We lost Gregg LeNoir Allman in 2017 at age 70, and we lost Dickie last week at age 80 – rest in peace. We won’t see anything like this again. (hat tip just some guy):

“Melissa” (sometimes called “Sweet Melissa”) is a song by American rock band the Allman Brothers Band, released in August 1972 as the second single from the group’s fourth album, Eat a Peach. The song was written by vocalist Gregg Allman in 1967, well before the founding of the group. Two demo versions from those years exist, including a version cut by the 31st of February, a band that featured Butch Trucks, the Allman Brothers’ later drummer. Allman sold the publishing rights later that year, but they were reacquired by manager Phil Walden in 1972.

The song’s title is frequently referred to incorrectly as “Sweet Melissa” due to the lyric being sung at the end of each of the first two choruses.

The version on Eat a Peach was recorded in tribute to Duane Allman, who considered the song among his brother’s best and a personal favorite. He died in a motorcycle accident six weeks before its most famous rendition was recorded.

Gregg Allman penned the song in late 1967. He had previously struggled to create any songs with substance, and “Melissa” was among the first that survived after nearly 300 attempts to write a song he deemed good enough. Staying at the Evergreen Motel in Pensacola, Florida, he picked up Duane’s guitar which was tuned to open E and immediately felt inspired by the natural tuning. Words came naturally, but he stumbled on the name of the love interest. The song’s namesake was almost settled as Delilah before Melissa came to Allman at a grocery store where he was buying milk late one night, as he told the story in his memoir, My Cross to Bear:

It was my turn to get the coffee and juice for everyone, and I went to this twenty-four-hour grocery store, one of the few in town. There were two people at the cash registers, but only one other customer besides myself. She was an older Spanish lady, wearing the colorful shawls, with her hair all stacked up on her head. And she had what seemed to be her granddaughter with her, who was at the age when kids discover they have legs that will run. She was jumping and dancing; she looked like a little puppet. I went around getting my stuff, and at one point she was the next aisle over, and I heard her little feet run all the way down the aisle. And the woman said, “No, wait, Melissa. Come back—don’t run away, Melissa!” I went, “Sweet Melissa.” I could’ve gone over there and kissed that woman. As a matter of fact, we came down and met each other at the end of the aisle, and I looked at her and said, “Thank you so much.” She probably went straight home and said, “I met a crazy man at the fucking grocery.”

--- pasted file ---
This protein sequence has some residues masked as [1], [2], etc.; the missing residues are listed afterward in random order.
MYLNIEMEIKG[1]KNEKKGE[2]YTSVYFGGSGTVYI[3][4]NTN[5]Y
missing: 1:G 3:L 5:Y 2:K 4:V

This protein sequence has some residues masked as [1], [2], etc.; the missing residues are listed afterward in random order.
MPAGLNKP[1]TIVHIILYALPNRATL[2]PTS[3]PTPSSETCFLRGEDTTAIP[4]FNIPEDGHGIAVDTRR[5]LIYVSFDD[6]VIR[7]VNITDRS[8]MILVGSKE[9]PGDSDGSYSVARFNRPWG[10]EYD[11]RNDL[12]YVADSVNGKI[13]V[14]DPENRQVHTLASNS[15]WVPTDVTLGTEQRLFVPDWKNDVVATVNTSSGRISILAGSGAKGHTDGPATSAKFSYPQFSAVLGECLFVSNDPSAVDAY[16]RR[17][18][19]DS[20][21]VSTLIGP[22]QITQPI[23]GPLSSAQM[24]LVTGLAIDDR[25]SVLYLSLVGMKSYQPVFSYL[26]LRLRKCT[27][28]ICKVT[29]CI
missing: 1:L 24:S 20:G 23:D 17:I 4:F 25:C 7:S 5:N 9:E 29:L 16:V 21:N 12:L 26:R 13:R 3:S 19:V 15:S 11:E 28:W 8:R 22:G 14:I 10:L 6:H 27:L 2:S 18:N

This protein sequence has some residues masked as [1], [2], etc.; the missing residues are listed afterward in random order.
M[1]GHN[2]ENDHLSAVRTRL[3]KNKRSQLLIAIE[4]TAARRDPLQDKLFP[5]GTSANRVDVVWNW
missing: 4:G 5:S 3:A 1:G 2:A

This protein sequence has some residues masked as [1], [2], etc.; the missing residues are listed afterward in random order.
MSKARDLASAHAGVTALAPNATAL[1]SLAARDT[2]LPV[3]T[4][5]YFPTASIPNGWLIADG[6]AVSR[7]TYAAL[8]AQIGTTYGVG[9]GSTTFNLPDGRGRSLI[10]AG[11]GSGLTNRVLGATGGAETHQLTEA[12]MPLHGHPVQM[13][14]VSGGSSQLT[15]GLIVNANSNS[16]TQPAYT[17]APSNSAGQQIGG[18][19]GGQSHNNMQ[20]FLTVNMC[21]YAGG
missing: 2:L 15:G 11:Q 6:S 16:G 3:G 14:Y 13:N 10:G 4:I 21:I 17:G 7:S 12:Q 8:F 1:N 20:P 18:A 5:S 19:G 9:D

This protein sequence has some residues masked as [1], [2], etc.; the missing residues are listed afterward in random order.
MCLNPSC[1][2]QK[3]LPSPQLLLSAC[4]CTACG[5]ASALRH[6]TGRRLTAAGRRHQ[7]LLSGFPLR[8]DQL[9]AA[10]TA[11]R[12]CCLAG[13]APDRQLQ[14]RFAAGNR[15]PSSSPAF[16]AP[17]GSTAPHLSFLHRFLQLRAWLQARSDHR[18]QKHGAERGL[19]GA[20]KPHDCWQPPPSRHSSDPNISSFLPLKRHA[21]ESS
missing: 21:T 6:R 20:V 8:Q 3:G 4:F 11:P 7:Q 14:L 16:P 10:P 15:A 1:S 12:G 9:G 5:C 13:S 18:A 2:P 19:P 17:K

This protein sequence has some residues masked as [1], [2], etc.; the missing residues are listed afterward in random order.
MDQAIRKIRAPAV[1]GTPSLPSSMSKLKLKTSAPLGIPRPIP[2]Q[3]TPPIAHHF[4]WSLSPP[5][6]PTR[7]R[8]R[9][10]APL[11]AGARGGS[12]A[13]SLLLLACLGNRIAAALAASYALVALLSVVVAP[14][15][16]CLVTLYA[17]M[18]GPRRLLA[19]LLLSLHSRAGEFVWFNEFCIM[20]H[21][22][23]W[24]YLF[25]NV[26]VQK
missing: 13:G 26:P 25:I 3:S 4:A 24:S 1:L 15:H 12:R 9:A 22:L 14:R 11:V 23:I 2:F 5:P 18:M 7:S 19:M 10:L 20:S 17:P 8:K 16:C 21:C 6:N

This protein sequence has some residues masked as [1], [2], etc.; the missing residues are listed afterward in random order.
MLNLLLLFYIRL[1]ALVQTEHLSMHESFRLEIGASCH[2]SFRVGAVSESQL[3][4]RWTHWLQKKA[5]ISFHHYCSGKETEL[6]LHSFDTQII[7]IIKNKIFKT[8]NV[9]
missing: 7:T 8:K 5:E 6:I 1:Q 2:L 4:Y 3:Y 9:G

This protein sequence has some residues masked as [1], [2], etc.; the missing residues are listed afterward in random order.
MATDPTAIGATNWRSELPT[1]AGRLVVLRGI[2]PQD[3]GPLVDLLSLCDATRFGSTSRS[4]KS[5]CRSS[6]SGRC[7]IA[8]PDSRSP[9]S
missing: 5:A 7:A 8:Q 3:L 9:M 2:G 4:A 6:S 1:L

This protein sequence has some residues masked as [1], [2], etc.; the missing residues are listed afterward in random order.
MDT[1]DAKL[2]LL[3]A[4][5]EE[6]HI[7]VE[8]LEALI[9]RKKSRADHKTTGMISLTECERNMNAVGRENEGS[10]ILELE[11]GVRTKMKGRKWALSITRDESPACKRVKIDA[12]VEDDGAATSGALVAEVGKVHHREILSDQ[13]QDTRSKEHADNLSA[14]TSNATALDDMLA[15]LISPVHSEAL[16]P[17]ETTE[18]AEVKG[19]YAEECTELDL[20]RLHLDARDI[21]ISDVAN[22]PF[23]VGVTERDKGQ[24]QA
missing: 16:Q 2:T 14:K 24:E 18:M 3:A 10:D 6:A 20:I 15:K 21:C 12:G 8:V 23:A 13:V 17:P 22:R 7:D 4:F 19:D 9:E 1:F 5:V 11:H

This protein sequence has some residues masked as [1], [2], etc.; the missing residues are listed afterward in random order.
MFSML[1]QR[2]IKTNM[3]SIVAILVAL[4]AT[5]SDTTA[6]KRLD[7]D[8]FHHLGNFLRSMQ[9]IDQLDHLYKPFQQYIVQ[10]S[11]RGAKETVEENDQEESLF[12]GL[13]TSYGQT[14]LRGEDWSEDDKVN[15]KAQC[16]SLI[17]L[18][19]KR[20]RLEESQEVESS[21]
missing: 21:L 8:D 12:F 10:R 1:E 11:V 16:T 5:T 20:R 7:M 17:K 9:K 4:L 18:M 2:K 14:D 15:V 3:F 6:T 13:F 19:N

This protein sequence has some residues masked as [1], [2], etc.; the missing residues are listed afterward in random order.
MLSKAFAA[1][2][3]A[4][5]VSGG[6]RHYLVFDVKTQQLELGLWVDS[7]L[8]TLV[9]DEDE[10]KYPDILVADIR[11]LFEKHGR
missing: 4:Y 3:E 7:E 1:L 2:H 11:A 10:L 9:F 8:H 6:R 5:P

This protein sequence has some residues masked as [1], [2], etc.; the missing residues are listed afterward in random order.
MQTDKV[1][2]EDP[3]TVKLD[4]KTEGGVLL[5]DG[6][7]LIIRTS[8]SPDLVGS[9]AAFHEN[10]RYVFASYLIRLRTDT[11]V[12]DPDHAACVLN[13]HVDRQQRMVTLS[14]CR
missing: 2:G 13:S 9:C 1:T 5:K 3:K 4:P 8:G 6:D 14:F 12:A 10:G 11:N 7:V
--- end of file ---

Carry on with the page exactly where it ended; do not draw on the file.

Allman rushed home and incorporated the name into the partially completed song, later introducing it to his brother: “[I] played it for my brother and he said, ‘It’s pretty good—for a love song. It ain’t rock and roll that makes me move my ass.’ He could be tough that way.” The duo produced a demo recording of “Melissa” that later surfaced on One More Try, a compilation of outtakes released thirty years later. In 1968, the duo recorded it during a demo session with the 31st of February, a band that featured Butch Trucks, the Allman Brothers’ later drummer. That version is thought to have featured the debut recorded slide guitar performance from Duane Allman, and the entire session was later compiled into Duane & Greg Allman, released in 1972. Gregg Allman sold the publishing rights to “Melissa”, as well “God Rest His Soul” (a tribute to Martin Luther King Jr.), to producer Steve Alaimo for $250 (equivalent to $2,190 in 2023) shortly thereafter. He had been tied up in Los Angeles, contractually bound by Liberty Records (who had previously issued albums by the Allmans’ first band, the Hour Glass), and used the money to buy an airplane ticket to fly back.

When Duane Allman was killed in a motorcycle accident in 1971, his brother performed the song at his funeral, as he had grown to like the song over the years. Gregg Allman commented that it “didn’t sit right” that he used one of his brother’s old guitars for the performance, but he nonetheless got through it; he called it “my brother’s favorite song that I ever wrote.” Both because he did not own the rights and found it “too soft” for the band’s repertoire, he never mentioned the song to the members of the Allman Brothers Band. Following Duane’s death, manager Phil Walden arranged to buy back the publishing rights in order to record the song for Eat a Peach, the band’s fourth album. Gregg brought it to the studio the day following his birthday and the band recorded it that afternoon at Criteria Studios in Miami, Florida. They felt it lacked a compelling instrumental backing element so guitarist Dickey Betts created the song’s lead guitar line.

Pin It on Pinterest